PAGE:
Splash Ink: New Product

This isn’t a review, because I haven’t had these inks long enough to do anything except make a few basic mixes. But with a weekend coming up, there is the possibility you may want to try them, too.

colorbottlesI went out to buy ink today, because most of my work is done with ink, watercolor paints and pencils. I had gotten a flyer from Arizona Art Supply mentioning that there would be a demo of the new Splash Inks, and it had piqued my interest.

Here’s the premise: Splash Inks come in only four colors–the same four colors that printers use to make hundreds of colors by mixing them in different amounts or different size dots. You may know the colors as CMYK–Cyan, Magenta, Yellow, Black. The K is used to prevent confusion with B for blue, which is called cyan. (Did you take notes? No matter. Read on!)

colorgreenThe inks are acrylics, and only slightly thicker than ink. They mix incredibly well, and can be used in waterbrushes and in calligraphy pens. (I haven’t tried that yet).  I played around with the yellow and blue to make various shades of green, turquoise, and jades. The more water you add, the more transparent the colors become.

Splash ink was developed by Karen Elaine Thomas  for Niji and is distributed by Yasutomo.

colorhowtoThe packaging comes with a mixing chart for landscapes, portraits and more. The colors are measured in drops (the bottle tops are designed for this) and water is added to lighten colors and make them transparent. It’s hard not to like the idea.

I’ve tried the most basic mixing with good results. While you are supposed to used these inks on watercolor paper, I think coated stock or Yupo will give a clearer color and less fast absorption, which made it a bit harder for me to mix. This is not a disappointment, it’s simply a new technique and needs some practice.  I have fallen in love with the colors you can make, though.

Colorblends

Karen Elaine was at the Mesa (AZ) stamp show, and demo’d an interesting technique using rubber stamps. There is something appealing about resists, and she used it in that way.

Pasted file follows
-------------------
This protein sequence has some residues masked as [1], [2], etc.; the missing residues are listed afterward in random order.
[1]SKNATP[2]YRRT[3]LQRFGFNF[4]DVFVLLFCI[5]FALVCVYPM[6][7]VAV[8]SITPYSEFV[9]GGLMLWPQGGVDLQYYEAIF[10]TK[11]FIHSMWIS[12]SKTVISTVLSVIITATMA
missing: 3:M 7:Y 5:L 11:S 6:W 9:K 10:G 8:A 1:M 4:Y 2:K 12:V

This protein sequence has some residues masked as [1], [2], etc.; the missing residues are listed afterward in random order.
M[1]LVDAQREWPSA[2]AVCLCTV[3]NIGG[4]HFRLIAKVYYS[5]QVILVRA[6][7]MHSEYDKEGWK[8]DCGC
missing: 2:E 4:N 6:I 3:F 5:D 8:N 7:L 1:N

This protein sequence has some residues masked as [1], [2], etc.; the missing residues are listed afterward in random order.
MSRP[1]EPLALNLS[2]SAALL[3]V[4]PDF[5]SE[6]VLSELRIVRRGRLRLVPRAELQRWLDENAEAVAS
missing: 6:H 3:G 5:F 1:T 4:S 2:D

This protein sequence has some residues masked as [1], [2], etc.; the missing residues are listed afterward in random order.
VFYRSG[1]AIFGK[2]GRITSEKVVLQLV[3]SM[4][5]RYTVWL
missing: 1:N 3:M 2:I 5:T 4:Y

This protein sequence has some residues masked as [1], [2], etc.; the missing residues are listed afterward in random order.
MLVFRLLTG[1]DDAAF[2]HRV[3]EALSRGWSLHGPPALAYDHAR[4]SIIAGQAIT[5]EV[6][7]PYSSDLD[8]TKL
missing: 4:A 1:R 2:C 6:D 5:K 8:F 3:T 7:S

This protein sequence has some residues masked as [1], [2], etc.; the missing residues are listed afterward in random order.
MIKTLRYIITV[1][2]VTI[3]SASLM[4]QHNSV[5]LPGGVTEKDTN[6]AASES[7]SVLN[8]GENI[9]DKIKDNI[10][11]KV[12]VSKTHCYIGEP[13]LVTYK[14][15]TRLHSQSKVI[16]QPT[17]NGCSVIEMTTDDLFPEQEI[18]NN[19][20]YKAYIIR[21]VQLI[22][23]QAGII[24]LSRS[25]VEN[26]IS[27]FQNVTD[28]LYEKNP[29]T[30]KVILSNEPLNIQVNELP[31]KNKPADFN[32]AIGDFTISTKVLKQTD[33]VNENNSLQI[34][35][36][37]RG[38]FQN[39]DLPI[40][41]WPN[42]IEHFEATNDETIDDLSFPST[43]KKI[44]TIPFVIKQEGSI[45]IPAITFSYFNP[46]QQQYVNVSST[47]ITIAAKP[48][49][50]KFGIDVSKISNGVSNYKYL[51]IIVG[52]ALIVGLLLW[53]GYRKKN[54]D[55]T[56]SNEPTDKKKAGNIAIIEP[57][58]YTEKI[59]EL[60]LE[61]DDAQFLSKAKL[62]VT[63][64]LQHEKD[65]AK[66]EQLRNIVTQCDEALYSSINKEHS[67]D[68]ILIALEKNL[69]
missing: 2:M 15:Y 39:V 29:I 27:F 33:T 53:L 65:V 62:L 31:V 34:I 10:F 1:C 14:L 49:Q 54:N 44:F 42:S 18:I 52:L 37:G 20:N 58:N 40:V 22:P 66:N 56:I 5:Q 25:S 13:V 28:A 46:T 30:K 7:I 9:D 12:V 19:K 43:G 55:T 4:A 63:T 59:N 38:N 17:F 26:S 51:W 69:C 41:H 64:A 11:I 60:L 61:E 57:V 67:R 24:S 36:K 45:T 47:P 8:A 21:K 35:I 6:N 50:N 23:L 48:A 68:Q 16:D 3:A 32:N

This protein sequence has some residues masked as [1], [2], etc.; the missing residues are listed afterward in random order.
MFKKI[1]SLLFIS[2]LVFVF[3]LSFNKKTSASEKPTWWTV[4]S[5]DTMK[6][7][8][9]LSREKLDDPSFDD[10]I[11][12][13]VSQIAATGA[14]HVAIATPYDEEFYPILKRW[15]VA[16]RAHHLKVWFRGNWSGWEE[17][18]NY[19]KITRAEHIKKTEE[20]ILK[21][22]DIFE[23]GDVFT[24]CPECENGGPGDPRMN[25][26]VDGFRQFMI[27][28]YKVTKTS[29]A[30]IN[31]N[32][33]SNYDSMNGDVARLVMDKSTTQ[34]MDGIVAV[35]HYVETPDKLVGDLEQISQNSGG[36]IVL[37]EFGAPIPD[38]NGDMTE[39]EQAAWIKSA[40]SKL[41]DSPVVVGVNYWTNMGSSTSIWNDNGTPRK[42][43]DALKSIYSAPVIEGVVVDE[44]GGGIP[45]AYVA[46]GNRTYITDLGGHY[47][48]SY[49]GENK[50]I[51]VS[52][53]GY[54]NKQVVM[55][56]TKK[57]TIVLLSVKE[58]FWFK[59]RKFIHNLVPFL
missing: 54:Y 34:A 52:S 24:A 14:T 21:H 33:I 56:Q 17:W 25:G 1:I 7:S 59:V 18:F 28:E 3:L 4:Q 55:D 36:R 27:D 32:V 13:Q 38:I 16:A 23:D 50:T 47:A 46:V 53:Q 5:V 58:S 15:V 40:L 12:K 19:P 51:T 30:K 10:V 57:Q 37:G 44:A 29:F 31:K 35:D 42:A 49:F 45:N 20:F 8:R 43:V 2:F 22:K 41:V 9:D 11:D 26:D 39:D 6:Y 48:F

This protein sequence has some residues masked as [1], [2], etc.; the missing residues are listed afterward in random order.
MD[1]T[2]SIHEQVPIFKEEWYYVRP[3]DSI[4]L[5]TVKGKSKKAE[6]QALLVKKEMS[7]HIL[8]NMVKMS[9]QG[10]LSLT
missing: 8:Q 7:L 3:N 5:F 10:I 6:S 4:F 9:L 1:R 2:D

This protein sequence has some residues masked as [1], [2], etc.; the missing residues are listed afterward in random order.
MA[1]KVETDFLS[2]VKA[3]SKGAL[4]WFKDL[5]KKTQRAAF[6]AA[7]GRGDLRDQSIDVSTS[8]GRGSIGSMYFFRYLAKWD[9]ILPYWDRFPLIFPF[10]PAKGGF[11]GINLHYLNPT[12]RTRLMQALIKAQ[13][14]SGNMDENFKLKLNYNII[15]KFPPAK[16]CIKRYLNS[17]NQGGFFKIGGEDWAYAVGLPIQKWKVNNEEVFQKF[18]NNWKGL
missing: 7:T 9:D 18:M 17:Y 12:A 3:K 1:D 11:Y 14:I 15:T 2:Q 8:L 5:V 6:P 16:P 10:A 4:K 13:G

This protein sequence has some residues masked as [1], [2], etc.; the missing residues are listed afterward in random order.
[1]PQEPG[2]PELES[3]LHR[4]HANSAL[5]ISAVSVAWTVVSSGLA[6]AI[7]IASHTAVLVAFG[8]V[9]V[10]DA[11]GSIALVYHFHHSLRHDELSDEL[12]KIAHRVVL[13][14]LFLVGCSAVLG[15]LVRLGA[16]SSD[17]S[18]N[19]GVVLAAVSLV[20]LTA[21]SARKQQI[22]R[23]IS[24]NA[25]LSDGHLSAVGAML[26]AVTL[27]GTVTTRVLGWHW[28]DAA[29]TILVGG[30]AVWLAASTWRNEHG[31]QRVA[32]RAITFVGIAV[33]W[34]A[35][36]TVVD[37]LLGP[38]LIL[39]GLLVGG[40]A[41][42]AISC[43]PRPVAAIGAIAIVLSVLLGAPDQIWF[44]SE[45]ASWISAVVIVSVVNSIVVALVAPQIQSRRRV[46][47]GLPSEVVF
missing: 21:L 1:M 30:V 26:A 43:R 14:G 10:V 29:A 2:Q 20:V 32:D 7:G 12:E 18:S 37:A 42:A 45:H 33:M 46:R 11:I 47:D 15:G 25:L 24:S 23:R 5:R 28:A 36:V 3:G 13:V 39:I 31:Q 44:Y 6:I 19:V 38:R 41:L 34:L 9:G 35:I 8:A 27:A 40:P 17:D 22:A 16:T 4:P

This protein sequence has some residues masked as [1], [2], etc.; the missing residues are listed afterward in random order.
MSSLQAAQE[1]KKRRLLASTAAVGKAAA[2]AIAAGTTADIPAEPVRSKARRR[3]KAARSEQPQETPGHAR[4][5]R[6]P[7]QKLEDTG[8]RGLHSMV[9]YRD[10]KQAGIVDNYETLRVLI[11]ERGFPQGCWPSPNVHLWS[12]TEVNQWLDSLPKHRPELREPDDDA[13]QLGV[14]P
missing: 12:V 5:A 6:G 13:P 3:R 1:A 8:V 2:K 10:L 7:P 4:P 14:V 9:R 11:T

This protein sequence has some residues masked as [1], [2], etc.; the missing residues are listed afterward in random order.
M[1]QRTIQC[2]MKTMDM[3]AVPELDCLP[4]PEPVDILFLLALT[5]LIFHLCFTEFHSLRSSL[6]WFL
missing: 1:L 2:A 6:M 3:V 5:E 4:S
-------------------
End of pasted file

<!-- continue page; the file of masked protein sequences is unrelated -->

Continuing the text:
I’m eager to try working with these inks. They seem to be versatile and I want to explore them.

Disclosure: I paid for the inks and am not receiving any compensation from anyone to post this blog.

—Quinn McDonald uses ink to work on journal pages.

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16 thoughts on “Splash Ink: New Product

  1. I wonder if these inks are okay to use on a t-shirt, which would need to be machine or hand washed. Is the ink permanent enough to do that- do you think?

    • I’m not a fabric artist, so I don’t know. I do know that I marbled a piece of cotton sheeting, rinsed it and it didn’t lose the color. But I haven’t done it on a T-shirt.

      • This will be a t-shirt for a 4 year old grandson, who I will be teaching a little about painting. I have taught all his siblings and cousins, and now it is his turn.

    • Once you play, tell us what you think–and leave a link to your experiments. I have a lot of work to do with them. I left the palette out last night to see if they could be reconstituted. You can’t do that with acrylics, so I’ll be interested in finding out.

  2. Quinn, tempting me this way is not helping in my “Behavior Modification for this Creative Soul” to stop buying more art supplies! :>) Sigh!

    • I know, and I even thought about that before I posted. In my case, inks are always on my OK list because it’s my go-to art supply and I create courses. And while, yes, you can do this with watercolors, it is actually much easier to get the colors you want with these inks–you don’t get mud if you are even a little careful. And for me, that means I can travel with them. Which makes it worthwhile right there.

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